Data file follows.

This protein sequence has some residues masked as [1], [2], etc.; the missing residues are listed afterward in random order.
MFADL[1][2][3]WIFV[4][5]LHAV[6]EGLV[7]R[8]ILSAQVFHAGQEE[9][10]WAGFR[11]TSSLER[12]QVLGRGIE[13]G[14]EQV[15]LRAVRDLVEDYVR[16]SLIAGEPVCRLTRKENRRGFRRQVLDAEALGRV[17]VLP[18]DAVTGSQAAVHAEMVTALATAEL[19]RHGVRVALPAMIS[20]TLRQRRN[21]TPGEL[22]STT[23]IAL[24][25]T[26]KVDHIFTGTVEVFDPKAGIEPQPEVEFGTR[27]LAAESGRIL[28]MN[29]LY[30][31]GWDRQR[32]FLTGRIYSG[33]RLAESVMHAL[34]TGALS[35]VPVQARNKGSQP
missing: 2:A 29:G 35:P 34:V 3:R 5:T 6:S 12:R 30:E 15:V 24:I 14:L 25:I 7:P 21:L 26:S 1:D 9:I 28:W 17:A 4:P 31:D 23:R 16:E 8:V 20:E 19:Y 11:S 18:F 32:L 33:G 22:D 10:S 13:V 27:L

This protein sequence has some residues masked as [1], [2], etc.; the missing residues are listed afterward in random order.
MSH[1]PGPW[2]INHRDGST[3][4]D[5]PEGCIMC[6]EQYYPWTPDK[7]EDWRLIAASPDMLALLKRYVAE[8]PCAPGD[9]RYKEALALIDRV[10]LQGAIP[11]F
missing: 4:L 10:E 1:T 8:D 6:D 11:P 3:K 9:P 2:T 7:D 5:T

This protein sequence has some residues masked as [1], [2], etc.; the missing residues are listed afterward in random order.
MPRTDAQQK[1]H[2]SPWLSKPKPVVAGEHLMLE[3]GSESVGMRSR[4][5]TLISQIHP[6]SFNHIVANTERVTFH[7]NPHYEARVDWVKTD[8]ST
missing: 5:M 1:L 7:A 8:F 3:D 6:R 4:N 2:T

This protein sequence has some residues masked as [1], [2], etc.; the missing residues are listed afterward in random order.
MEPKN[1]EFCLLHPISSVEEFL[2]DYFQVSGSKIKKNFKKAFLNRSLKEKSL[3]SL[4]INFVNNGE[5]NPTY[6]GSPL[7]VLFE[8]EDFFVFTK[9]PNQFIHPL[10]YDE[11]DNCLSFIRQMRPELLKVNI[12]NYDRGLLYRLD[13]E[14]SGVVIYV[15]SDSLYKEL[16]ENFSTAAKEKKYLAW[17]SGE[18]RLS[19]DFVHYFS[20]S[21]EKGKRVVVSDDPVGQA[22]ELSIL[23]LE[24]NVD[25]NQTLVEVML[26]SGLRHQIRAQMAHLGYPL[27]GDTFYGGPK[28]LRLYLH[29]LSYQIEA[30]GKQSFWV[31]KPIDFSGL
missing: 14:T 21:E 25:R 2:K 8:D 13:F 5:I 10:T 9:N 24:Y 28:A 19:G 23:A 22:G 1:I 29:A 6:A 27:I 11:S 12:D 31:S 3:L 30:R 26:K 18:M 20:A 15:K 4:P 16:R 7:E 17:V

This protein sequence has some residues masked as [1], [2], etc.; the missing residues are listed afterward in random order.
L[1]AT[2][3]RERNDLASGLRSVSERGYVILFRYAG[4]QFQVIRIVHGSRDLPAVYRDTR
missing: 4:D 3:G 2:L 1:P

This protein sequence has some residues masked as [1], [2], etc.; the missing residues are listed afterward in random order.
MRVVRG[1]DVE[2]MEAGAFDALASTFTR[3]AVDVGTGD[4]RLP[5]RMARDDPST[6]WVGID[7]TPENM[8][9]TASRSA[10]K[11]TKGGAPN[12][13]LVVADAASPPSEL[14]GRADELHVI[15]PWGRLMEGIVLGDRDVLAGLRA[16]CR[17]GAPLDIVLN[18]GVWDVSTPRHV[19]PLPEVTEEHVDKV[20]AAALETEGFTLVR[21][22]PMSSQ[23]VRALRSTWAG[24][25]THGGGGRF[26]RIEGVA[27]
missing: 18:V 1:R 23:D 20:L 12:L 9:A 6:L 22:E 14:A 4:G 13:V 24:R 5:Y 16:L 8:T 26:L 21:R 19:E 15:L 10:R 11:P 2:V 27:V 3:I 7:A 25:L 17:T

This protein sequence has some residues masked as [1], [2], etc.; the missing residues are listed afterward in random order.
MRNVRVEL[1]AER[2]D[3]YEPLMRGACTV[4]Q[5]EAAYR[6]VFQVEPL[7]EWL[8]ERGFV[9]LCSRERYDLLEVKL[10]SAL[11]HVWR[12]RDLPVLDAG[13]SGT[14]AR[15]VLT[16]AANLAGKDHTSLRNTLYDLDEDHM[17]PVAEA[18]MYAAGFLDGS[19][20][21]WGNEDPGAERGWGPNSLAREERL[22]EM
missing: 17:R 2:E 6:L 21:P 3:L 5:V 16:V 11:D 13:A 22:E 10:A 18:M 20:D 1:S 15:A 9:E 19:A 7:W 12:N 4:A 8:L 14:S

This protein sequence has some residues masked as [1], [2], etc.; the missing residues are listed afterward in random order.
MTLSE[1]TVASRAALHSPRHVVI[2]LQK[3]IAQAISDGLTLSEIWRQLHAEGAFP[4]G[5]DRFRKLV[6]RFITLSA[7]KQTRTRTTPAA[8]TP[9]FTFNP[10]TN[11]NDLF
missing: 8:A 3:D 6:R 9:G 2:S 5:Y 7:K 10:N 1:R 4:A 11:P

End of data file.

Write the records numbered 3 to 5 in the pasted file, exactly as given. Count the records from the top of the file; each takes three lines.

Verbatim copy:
This protein sequence has some residues masked as [1], [2], etc.; the missing residues are listed afterward in random order.
MPRTDAQQK[1]H[2]SPWLSKPKPVVAGEHLMLE[3]GSESVGMRSR[4][5]TLISQIHP[6]SFNHIVANTERVTFH[7]NPHYEARVDWVKTD[8]ST
missing: 5:M 1:L 7:A 8:F 3:D 6:R 4:N 2:T

This protein sequence has some residues masked as [1], [2], etc.; the missing residues are listed afterward in random order.
MEPKN[1]EFCLLHPISSVEEFL[2]DYFQVSGSKIKKNFKKAFLNRSLKEKSL[3]SL[4]INFVNNGE[5]NPTY[6]GSPL[7]VLFE[8]EDFFVFTK[9]PNQFIHPL[10]YDE[11]DNCLSFIRQMRPELLKVNI[12]NYDRGLLYRLD[13]E[14]SGVVIYV[15]SDSLYKEL[16]ENFSTAAKEKKYLAW[17]SGE[18]RLS[19]DFVHYFS[20]S[21]EKGKRVVVSDDPVGQA[22]ELSIL[23]LE[24]NVD[25]NQTLVEVML[26]SGLRHQIRAQMAHLGYPL[27]GDTFYGGPK[28]LRLYLH[29]LSYQIEA[30]GKQSFWV[31]KPIDFSGL
missing: 14:T 21:E 25:R 2:K 8:D 13:F 5:I 10:T 9:N 24:Y 28:A 19:G 23:A 22:G 1:I 29:A 6:A 27:I 11:S 12:D 31:S 3:L 30:R 26:K 18:M 20:A 15:K 4:P 16:R 7:E 17:V

This protein sequence has some residues masked as [1], [2], etc.; the missing residues are listed afterward in random order.
L[1]AT[2][3]RERNDLASGLRSVSERGYVILFRYAG[4]QFQVIRIVHGSRDLPAVYRDTR
missing: 4:D 3:G 2:L 1:P